by Telegraph Luxury Travel Editor and John O'Ceallaigh, The Telegraph, June 9, 2017
Established over a century ago and one of Switzerland's preeminent cultural attractions, Kunsthaus Zurich holds not just significant collections of Swiss, modern and historic art but also hosts some of the city's most ambitious and intriguing temporary exhibitions. Here Kunsthaus Zurich director Christoph Becker gives his insider guide to the cultural attraction.
How should first-time visitors structure their visit?
It is easy: The Kunsthaus mounts up to 12 exhibitions through the year and has a wide range of works on view from contemporary to medieval. It is an entertaining institution. Begin on the second floor of the historic listed building (Munch, Impressionism, Modern Art) and stroll down (Baselitz, Kiefer, Penck); have a glimpse at the fabulous Older Masters; see the loveliest cow ever in the Swiss Art section; and do not leave until you have seen Giacometti. The museum displays the largest collection of this unique artist.
What should visitors ensure they see?
We have lots of works by famous international artists like Alberto Giacometti, Claude Monet, van Gogh, Munch and Picasso but also a wide range of Swiss art, including Ferdinand Hodler and Henry Fuseli. We also hold major works by Twombly or Baselitz and even very contemporary young artists.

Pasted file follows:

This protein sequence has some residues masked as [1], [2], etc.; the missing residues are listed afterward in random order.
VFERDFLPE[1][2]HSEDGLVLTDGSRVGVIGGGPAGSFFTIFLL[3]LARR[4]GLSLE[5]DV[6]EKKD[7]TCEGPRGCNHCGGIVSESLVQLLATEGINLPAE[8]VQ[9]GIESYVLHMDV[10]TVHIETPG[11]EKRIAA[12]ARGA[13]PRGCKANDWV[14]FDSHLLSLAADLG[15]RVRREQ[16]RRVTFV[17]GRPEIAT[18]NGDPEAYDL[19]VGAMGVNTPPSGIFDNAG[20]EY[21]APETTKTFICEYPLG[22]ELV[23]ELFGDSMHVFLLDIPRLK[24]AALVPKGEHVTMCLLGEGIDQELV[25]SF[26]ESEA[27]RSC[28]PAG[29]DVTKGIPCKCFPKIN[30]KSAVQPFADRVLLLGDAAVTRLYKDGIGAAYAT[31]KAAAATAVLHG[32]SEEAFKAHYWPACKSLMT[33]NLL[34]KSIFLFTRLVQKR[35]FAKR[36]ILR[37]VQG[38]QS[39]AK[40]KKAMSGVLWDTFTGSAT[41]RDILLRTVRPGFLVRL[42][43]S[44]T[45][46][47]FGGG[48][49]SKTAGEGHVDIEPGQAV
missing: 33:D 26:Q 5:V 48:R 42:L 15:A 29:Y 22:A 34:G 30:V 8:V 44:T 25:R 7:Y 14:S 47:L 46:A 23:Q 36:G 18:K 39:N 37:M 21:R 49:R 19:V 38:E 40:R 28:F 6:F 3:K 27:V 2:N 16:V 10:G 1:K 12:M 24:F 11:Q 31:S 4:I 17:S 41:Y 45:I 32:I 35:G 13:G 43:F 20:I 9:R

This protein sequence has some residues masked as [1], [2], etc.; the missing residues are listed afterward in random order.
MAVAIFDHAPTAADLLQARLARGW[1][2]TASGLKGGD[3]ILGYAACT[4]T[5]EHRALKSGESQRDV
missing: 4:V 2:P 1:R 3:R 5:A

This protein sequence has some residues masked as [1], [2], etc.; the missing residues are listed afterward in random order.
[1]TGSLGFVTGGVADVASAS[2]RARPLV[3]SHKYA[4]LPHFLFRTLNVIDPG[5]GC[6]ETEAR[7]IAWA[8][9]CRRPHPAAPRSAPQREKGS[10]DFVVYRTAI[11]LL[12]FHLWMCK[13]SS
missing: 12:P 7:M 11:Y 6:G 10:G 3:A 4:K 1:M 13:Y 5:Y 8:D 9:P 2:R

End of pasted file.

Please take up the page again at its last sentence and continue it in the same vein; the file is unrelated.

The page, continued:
When are the best times to visit?
If you prefer a more private visit come on Tuesday. The collection is free of charge every Wednesday. Weekends are more busy but fun and offer additional programs for kids and free guided tours. There are always special exhibitions going on.
Which works best give insight into Switzerland?
Go upstairs, turn left. Switzerland's most famous painting is the Gotthard Post, which depicts a five-horse coach in clouds of dust, packed with screaming ladies racing down the narrow slope of the St. Gotthard pass. The Swiss are more dynamic than their reputation.
What's your favourite work?
If I were urged to make a choice it would be Henry Fuseli’s Titania caressing Zettel with a donkey’s head (1793). No, it is Hodler’s Evening on Lake Leman (1895). Or Barnett Newman's Moment I (1962). It's too difficult to decide.
Which work has the most interesting history?
Rodin’s monumetal Gate of Hell, a cast of which was originally commissioned for the planned Führer Museum in Linz in the 1930s. That museum fortunately never came into being and the artwork has stood outside the Kunsthaus since 1947. It came with a touring exhibition mounted by the Fonderie Rudier Paris – and stayed.
What forthcoming (or current) temporary exhibitions are you most excited about?
Fashion Drive, an exhibition on extreme fashion in works of art from late medieval until today, in 2018.
What's unique about the institution?
Probably that most staff members actively pursue an artistic career, study art or engage in other cultural activities.
Visiting Kunsthaus Zurich
- Opening hours: Tues/Fri–Sun 10 a.m.–6 p.m. Wed/Thu 10 a.m.–8 p.m. Monday closed
- Prices and tickets: CHF16 for the general collection; concessions available
- Address: Heimplatz 1, 8001 Zürich, Switzerland
- Website: kunsthaus.ch
This article was written by Telegraph Luxury Travel Editor and John O'Ceallaigh from The Telegraph and was legally licensed through the NewsCred publisher network. Please direct all licensing questions to [email protected].